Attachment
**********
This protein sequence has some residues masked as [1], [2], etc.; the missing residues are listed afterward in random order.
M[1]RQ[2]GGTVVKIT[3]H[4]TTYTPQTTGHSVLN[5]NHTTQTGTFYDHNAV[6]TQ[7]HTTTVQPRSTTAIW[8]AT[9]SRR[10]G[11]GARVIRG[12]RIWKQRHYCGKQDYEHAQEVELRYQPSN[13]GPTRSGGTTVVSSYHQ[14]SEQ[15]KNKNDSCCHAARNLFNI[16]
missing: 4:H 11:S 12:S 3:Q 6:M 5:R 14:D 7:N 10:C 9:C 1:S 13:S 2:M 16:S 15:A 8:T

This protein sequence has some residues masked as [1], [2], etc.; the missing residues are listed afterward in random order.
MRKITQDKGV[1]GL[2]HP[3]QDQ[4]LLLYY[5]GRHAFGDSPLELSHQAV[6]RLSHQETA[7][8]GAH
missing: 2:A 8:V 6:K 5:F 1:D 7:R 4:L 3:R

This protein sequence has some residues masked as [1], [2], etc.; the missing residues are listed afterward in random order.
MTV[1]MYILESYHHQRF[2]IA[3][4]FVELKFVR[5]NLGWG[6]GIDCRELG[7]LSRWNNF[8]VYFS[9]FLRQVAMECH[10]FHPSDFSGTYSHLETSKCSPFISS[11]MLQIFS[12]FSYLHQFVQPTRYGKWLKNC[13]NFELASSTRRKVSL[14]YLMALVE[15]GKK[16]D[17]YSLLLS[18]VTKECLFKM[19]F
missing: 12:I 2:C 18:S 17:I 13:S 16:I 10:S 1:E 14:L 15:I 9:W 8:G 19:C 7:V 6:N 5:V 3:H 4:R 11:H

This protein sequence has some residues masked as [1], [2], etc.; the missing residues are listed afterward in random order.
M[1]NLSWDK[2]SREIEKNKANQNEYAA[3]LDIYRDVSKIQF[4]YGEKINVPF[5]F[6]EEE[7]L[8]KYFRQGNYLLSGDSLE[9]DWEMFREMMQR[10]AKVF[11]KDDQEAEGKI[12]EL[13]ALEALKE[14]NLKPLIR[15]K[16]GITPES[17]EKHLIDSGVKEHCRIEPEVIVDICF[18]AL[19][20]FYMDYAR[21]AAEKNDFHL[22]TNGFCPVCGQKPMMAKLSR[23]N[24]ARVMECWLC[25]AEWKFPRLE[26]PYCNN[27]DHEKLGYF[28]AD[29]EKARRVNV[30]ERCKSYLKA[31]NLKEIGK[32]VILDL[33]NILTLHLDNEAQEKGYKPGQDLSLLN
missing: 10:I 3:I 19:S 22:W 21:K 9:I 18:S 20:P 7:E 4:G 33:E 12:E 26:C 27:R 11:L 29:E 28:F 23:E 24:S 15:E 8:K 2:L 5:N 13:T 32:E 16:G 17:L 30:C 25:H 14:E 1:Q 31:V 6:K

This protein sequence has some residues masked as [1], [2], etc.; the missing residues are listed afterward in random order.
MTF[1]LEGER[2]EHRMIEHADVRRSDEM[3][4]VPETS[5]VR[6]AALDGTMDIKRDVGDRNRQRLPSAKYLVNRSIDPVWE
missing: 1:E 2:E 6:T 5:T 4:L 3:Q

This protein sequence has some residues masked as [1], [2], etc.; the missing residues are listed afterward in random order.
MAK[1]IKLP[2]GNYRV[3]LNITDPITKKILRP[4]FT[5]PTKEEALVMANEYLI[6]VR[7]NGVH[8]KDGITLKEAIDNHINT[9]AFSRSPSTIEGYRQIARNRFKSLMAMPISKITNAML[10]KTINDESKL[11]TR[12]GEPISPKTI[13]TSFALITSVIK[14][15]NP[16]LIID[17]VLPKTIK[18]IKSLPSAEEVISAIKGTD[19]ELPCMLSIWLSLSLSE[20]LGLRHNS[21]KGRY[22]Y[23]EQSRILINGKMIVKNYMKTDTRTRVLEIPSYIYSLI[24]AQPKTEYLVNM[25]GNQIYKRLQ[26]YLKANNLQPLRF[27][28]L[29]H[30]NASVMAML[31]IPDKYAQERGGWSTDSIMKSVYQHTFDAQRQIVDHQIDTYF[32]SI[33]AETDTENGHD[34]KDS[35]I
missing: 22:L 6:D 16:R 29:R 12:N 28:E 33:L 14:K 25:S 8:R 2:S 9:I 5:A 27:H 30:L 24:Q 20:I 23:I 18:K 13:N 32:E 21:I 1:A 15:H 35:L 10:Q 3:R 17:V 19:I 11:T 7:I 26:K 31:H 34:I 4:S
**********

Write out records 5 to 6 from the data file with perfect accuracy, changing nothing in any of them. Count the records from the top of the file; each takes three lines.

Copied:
This protein sequence has some residues masked as [1], [2], etc.; the missing residues are listed afterward in random order.
MTF[1]LEGER[2]EHRMIEHADVRRSDEM[3][4]VPETS[5]VR[6]AALDGTMDIKRDVGDRNRQRLPSAKYLVNRSIDPVWE
missing: 1:E 2:E 6:T 5:T 4:L 3:Q

This protein sequence has some residues masked as [1], [2], etc.; the missing residues are listed afterward in random order.
MAK[1]IKLP[2]GNYRV[3]LNITDPITKKILRP[4]FT[5]PTKEEALVMANEYLI[6]VR[7]NGVH[8]KDGITLKEAIDNHINT[9]AFSRSPSTIEGYRQIARNRFKSLMAMPISKITNAML[10]KTINDESKL[11]TR[12]GEPISPKTI[13]TSFALITSVIK[14][15]NP[16]LIID[17]VLPKTIK[18]IKSLPSAEEVISAIKGTD[19]ELPCMLSIWLSLSLSE[20]LGLRHNS[21]KGRY[22]Y[23]EQSRILINGKMIVKNYMKTDTRTRVLEIPSYIYSLI[24]AQPKTEYLVNM[25]GNQIYKRLQ[26]YLKANNLQPLRF[27][28]L[29]H[30]NASVMAML[31]IPDKYAQERGGWSTDSIMKSVYQHTFDAQRQIVDHQIDTYF[32]SI[33]AETDTENGHD[34]KDS[35]I
missing: 22:L 6:D 16:R 29:R 12:N 28:E 33:L 14:K 25:S 8:R 2:S 9:I 5:A 27:H 30:L 24:Q 20:I 23:I 18:K 13:N 32:E 21:I 1:A 15:H 35:L 10:Q 3:R 17:V 19:I 11:T 7:I 26:K 31:H 34:I 4:S